How to wish you hadn't forced ipv6 adoption (was "How to force rapid ipv6 adoption")
marka at isc.org
Fri Oct 2 04:18:58 UTC 2015
In message <560E00D4.7090400 at invaluement.com>, Rob McEwen writes:
> On 10/1/2015 11:44 PM, Mark Andrews wrote:
> > IPv6 really isn't much different to IPv4. You use sites /48's
> > rather than addresses /32's (which are effectively sites). ISP's
> > still need to justify their address space allocations to RIR's so
> > their isn't infinite numbers of sites that a spammer can get.
> A /48 can be subdivided into 65K subnets. That is 65 *THOUSAND*... not
> the 256 IPs that one gets with an IPv4 /24 block. So if a somewhat legit
> hoster assigns various /64s to DIFFERENT customers of theirs... that is
> a lot of collateral damage that would be caused by listing at the /48
> level, should just one customer be a bad-apple spammer, or just one
> legit customer have a compromised system one day.
A hoster can get /48's for each customer. Each customer is technically
a seperate site. It's this stupid desire to over conserve IPv6
addresses that causes this not IPv6.
> Conversely, if a more blackhat ESP did this, but it was unclear that
> this was a blackhat sender until much later.. then LOTS of spam would
> get a "free pass" as individual /64s were blacklisted AFTER-THE-FACT,
> with the spammy ESP still having LOTS of /64s to spare.. remember, they
> started with 65 THOUSAND /64 blocks for that one /48 allocation (Sure,
> it would eventually become clear that the whole /48 should be blacklisted).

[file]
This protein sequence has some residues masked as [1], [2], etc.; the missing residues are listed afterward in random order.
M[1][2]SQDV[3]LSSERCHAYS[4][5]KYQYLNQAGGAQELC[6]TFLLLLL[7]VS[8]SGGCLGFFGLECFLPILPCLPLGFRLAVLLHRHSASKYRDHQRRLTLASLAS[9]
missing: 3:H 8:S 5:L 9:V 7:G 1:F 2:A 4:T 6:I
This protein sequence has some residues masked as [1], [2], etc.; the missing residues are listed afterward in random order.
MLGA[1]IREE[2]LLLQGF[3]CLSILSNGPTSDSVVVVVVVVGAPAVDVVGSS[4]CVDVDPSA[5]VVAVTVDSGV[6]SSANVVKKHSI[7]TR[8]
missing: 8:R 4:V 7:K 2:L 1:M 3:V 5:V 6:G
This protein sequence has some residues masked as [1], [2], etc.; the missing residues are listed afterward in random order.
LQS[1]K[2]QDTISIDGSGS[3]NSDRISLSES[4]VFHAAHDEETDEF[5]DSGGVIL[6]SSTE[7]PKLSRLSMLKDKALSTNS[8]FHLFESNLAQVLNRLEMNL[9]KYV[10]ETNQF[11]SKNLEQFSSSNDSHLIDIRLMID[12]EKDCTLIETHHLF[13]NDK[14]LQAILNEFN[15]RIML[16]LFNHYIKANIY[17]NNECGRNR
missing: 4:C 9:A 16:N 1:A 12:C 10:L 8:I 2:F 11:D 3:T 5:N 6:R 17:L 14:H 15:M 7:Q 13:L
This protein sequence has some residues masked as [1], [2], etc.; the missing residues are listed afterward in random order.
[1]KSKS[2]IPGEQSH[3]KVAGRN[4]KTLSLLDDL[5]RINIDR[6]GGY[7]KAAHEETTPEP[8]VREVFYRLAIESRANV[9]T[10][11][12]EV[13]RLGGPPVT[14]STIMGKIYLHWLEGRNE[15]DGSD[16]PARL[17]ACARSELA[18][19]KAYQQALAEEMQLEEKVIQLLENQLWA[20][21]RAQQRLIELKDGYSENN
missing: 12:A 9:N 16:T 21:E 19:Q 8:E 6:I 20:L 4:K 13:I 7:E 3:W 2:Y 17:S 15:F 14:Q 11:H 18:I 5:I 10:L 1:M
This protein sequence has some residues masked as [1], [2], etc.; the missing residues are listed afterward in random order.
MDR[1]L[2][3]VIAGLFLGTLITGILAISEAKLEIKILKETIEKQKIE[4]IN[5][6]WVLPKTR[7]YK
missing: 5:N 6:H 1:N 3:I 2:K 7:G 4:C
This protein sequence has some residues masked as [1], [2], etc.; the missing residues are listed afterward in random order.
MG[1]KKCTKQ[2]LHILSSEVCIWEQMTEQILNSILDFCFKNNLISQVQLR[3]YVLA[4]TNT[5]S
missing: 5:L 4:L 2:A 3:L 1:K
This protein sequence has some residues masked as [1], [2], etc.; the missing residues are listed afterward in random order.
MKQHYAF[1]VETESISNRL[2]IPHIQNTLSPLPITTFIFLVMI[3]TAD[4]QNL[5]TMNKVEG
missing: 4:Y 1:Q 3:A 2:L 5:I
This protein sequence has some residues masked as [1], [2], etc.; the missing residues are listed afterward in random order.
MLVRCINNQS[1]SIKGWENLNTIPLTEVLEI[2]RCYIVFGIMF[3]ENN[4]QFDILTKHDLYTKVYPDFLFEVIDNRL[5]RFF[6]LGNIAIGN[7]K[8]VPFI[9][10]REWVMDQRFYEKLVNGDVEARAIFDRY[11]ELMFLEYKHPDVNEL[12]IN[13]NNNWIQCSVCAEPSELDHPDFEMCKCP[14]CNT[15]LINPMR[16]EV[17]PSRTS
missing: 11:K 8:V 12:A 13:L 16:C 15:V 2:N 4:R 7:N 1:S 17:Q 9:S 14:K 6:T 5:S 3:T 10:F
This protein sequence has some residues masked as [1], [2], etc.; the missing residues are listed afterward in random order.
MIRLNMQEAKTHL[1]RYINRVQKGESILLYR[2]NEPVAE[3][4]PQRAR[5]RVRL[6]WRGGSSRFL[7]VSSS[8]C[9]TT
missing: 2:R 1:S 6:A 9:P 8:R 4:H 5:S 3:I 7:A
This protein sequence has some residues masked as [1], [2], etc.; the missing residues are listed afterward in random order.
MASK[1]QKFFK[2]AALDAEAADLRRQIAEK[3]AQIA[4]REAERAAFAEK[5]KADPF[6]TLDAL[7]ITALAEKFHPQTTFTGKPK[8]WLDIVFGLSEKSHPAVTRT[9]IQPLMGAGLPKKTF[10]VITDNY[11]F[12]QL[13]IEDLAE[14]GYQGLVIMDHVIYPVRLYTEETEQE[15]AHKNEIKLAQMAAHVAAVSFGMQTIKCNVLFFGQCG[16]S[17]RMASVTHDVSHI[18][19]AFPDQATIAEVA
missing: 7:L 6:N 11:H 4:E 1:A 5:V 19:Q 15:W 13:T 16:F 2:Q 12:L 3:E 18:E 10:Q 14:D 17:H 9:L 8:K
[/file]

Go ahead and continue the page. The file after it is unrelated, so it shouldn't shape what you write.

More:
> other gray-hat situations between these two extremes can be even more
> frustrating because you then have the same "free passes" that the
> blackhat ESP gets... but you can't list the whole /48 without too much
> collateral damage.
> SUMMARY: So even if you moved into blocking at the /64 level, the
> spammers have STILL gained an order of magnitudes advantage over the
> IPv4 world.... any way you slice it. And blocking at the /48 level WOULD
> cause too much collateral damage if don't indiscriminately.
> And this is assuming that individual IPs are NEVER assigned individually
> (or in smaller-than-/64-allocations) . (maybe that is a safe assumption?
> I don't know? regardless, even if that were a safe assumption, the
> spammers STILL have gained a massive advantage)
> Rob McEwen
> +1 478-475-9032
Mark Andrews, ISC
1 Seymour St., Dundas Valley, NSW 2117, Australia
PHONE: +61 2 9871 4742 INTERNET: marka at isc.org
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